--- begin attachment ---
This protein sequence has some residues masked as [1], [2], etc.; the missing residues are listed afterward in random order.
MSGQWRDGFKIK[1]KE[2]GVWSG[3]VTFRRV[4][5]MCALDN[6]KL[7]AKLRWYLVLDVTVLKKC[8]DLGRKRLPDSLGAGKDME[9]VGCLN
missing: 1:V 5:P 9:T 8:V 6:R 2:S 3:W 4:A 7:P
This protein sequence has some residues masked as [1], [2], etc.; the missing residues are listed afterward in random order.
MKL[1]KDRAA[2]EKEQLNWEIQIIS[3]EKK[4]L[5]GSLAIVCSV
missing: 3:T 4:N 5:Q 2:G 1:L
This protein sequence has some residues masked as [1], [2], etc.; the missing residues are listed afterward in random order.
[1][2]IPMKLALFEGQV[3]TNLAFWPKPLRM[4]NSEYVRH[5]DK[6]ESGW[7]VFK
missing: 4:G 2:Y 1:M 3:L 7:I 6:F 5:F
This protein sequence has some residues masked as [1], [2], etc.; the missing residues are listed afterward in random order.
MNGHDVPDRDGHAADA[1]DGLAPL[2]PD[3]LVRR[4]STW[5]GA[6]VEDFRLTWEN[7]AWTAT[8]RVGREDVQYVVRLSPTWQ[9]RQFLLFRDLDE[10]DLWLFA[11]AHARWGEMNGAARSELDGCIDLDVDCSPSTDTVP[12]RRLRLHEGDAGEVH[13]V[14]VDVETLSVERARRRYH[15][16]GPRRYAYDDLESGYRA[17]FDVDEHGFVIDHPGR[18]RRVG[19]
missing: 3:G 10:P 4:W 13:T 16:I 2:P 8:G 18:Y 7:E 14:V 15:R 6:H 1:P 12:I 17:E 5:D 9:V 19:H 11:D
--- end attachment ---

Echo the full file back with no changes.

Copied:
This protein sequence has some residues masked as [1], [2], etc.; the missing residues are listed afterward in random order.
MSGQWRDGFKIK[1]KE[2]GVWSG[3]VTFRRV[4][5]MCALDN[6]KL[7]AKLRWYLVLDVTVLKKC[8]DLGRKRLPDSLGAGKDME[9]VGCLN
missing: 1:V 5:P 9:T 8:V 6:R 2:S 3:W 4:A 7:P
This protein sequence has some residues masked as [1], [2], etc.; the missing residues are listed afterward in random order.
MKL[1]KDRAA[2]EKEQLNWEIQIIS[3]EKK[4]L[5]GSLAIVCSV
missing: 3:T 4:N 5:Q 2:G 1:L
This protein sequence has some residues masked as [1], [2], etc.; the missing residues are listed afterward in random order.
[1][2]IPMKLALFEGQV[3]TNLAFWPKPLRM[4]NSEYVRH[5]DK[6]ESGW[7]VFK
missing: 4:G 2:Y 1:M 3:L 7:I 6:F 5:F
This protein sequence has some residues masked as [1], [2], etc.; the missing residues are listed afterward in random order.
MNGHDVPDRDGHAADA[1]DGLAPL[2]PD[3]LVRR[4]STW[5]GA[6]VEDFRLTWEN[7]AWTAT[8]RVGREDVQYVVRLSPTWQ[9]RQFLLFRDLDE[10]DLWLFA[11]AHARWGEMNGAARSELDGCIDLDVDCSPSTDTVP[12]RRLRLHEGDAGEVH[13]V[14]VDVETLSVERARRRYH[15][16]GPRRYAYDDLESGYRA[17]FDVDEHGFVIDHPGR[18]RRVG[19]
missing: 3:G 10:P 4:W 13:T 16:I 2:P 8:G 18:Y 7:E 14:V 15:R 6:H 1:P 12:I 17:E 5:D 9:V 19:H 11:D